SCHUMANN The Symphonies Bernstein DVD


Die Symphonien
The Symphonies
Wiener Philharmoniker
Leonard Bernstein
Int. Release 03 Nov. 2008
1 DVD-Video
0440 073 4512 2
DVD-VIDEO NTSC 0440 073 4512 2 GH
STEREO: PCM / SURROUND: DTS 5.1 · Picture Format: 4:3
A production of UNITEL, Munich
in cooperation with Video Music Productions Inc.
Bernstein’s energetic Schumann

Track List

Robert Schumann (1810 - 1856)
Symphony No .1 in B Flat Major, Op. 38 "Spring"


Robert Schumann (1810 - 1856)
Symphony No. 2 in C Major, Op. 61

Robert Schumann (1810 - 1856)
Symphony No. 3 in E flat major, Op. 97 "Rhenish"





Robert Schumann (1810 - 1856)
Symphony No. 4 in D Minor, Op. 120


Wiener Philharmoniker, Leonard Bernstein

Total Playing Time 2:37:25

Schumann's dotted rhythms, which can so easily trip up the progress of his music, have consistent verve; and some of the codas . . . are even more high-powered than they were before. There's no loss of youthful emotion, either . . . There is, however, a real gain in control of details, particularly details of articulation, texture and balance. Even more than in the earlier performances, passages that traditionally seem thick take on a luminous glow; and whether in the ghostly fugue at rehearsal letter O (5'23'') in the third movement of the Second or in the fugal writing in the finale of the Fourth, the ingenuity of Schumann's counterpoint emerges with remarkable vividness . . . the life-affirming vitality of the more outgoing music is impossible to resist . . . these performances belong in your collection.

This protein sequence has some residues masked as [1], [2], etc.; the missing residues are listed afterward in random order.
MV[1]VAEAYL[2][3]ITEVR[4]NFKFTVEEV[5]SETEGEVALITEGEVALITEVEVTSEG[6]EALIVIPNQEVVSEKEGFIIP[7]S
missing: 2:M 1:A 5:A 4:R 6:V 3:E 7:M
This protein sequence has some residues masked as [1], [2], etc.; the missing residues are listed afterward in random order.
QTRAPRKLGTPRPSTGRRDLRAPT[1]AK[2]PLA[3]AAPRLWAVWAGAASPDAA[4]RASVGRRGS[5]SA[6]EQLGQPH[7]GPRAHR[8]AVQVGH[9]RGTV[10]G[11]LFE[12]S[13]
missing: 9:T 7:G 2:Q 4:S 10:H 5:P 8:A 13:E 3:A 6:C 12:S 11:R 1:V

I believe it to be the single greatest set of Schumann symphonies ever recorded, and while the audio discs have been available, the PCM and DTS 5.1 options, along with added adventure of watching the concert make this an experience that any lover of Schumann should definitely have in his or her collection. . . . The Second has quite simply never been bettered -- it is as Schumann wrote it for Bernstein to conduct, and dry eyes are plainly not an option after the slow movement stops. The grandeur of the "Rhenish" is magnificent, and Bernstein's vision of the Cologne Cathedral in the forth movement is simply glorious -- austere, powerful, and always bringing out those ever-important trombone parts. Perhaps the biggest surprise is his way with the "problematical" Fourth Symphony; he uses the final version, but has such a way with the instrumental balances, a judicious and subversive ability to detect where the primary emotional component of any particular chord or melodic line lies, and then incorporating it into the phrase in a manner that cements the passage as no other conductor seems to manage. The sparse and few melodic motives that Schumann provides in this work all of a sudden blossom into a coherent whole with rousing results. Top of the line for sure, and a first choice in any medium.
Needless to say, you need to hear this set, and seeing it is a bonus. Humphrey Burton, who directed many of Lenny's films, proves a skilled and able advocate here as well, a pioneer in filmed concert presentation. This goes to the top of this year's Want List.

Leonard Bernstein's traversal of Schumann's symphonies with the Vienna Philharmonic is beautifully filmed and sounds wonderful . . . Just watching the conductor as he breathes these pieces with a great band is a true privilege . . . No one who loves Schumann can be without this.

. . . si la respiration laisse du temps au temps, les codas peuvent être fulgurantes. Public enivre et conquis. Et conclusion repetitive: à quoi bon résister?